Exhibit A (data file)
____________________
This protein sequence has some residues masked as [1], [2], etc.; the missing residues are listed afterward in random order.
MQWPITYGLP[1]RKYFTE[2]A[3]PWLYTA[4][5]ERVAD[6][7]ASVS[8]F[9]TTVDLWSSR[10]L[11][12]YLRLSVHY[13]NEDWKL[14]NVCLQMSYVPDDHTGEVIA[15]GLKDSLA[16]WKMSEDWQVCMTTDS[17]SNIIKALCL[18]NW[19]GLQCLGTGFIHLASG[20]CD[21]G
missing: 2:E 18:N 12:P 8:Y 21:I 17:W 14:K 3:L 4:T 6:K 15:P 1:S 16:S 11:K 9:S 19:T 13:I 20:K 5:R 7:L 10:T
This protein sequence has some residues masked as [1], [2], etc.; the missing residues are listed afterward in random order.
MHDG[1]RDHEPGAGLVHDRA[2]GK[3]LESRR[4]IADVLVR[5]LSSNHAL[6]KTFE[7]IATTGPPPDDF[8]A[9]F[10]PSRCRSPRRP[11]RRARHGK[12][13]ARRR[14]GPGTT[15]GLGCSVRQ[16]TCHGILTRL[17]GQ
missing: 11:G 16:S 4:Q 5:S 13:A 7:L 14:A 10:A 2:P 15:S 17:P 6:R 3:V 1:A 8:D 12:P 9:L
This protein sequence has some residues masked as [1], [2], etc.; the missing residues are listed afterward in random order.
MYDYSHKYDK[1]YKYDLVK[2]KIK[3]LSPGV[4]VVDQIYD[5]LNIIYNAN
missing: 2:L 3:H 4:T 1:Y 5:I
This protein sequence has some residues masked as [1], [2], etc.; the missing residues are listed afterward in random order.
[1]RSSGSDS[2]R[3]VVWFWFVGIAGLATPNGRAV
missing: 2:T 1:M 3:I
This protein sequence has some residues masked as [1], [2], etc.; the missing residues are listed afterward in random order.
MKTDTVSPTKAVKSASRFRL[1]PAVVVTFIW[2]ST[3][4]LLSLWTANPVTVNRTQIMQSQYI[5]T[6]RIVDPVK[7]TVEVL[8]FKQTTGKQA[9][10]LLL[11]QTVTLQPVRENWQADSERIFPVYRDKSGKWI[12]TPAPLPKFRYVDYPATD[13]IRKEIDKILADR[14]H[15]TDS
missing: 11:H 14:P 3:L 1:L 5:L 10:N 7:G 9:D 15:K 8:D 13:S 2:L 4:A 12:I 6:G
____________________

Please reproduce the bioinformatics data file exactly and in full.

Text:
This protein sequence has some residues masked as [1], [2], etc.; the missing residues are listed afterward in random order.
MQWPITYGLP[1]RKYFTE[2]A[3]PWLYTA[4][5]ERVAD[6][7]ASVS[8]F[9]TTVDLWSSR[10]L[11][12]YLRLSVHY[13]NEDWKL[14]NVCLQMSYVPDDHTGEVIA[15]GLKDSLA[16]WKMSEDWQVCMTTDS[17]SNIIKALCL[18]NW[19]GLQCLGTGFIHLASG[20]CD[21]G
missing: 2:E 18:N 12:P 8:Y 21:I 17:W 14:K 3:L 4:T 6:K 15:P 1:S 16:S 11:K 9:S 19:T 13:I 20:K 5:R 7:L 10:T
This protein sequence has some residues masked as [1], [2], etc.; the missing residues are listed afterward in random order.
MHDG[1]RDHEPGAGLVHDRA[2]GK[3]LESRR[4]IADVLVR[5]LSSNHAL[6]KTFE[7]IATTGPPPDDF[8]A[9]F[10]PSRCRSPRRP[11]RRARHGK[12][13]ARRR[14]GPGTT[15]GLGCSVRQ[16]TCHGILTRL[17]GQ
missing: 11:G 16:S 4:Q 5:S 13:A 7:L 14:A 10:A 2:P 15:S 17:P 6:R 3:V 1:A 8:D 12:P 9:L
This protein sequence has some residues masked as [1], [2], etc.; the missing residues are listed afterward in random order.
MYDYSHKYDK[1]YKYDLVK[2]KIK[3]LSPGV[4]VVDQIYD[5]LNIIYNAN
missing: 2:L 3:H 4:T 1:Y 5:I
This protein sequence has some residues masked as [1], [2], etc.; the missing residues are listed afterward in random order.
[1]RSSGSDS[2]R[3]VVWFWFVGIAGLATPNGRAV
missing: 2:T 1:M 3:I
This protein sequence has some residues masked as [1], [2], etc.; the missing residues are listed afterward in random order.
MKTDTVSPTKAVKSASRFRL[1]PAVVVTFIW[2]ST[3][4]LLSLWTANPVTVNRTQIMQSQYI[5]T[6]RIVDPVK[7]TVEVL[8]FKQTTGKQA[9][10]LLL[11]QTVTLQPVRENWQADSERIFPVYRDKSGKWI[12]TPAPLPKFRYVDYPATD[13]IRKEIDKILADR[14]H[15]TDS
missing: 11:H 14:P 3:L 1:L 5:L 10:N 7:G 9:D 15:K 8:D 13:S 2:L 4:A 12:I 6:G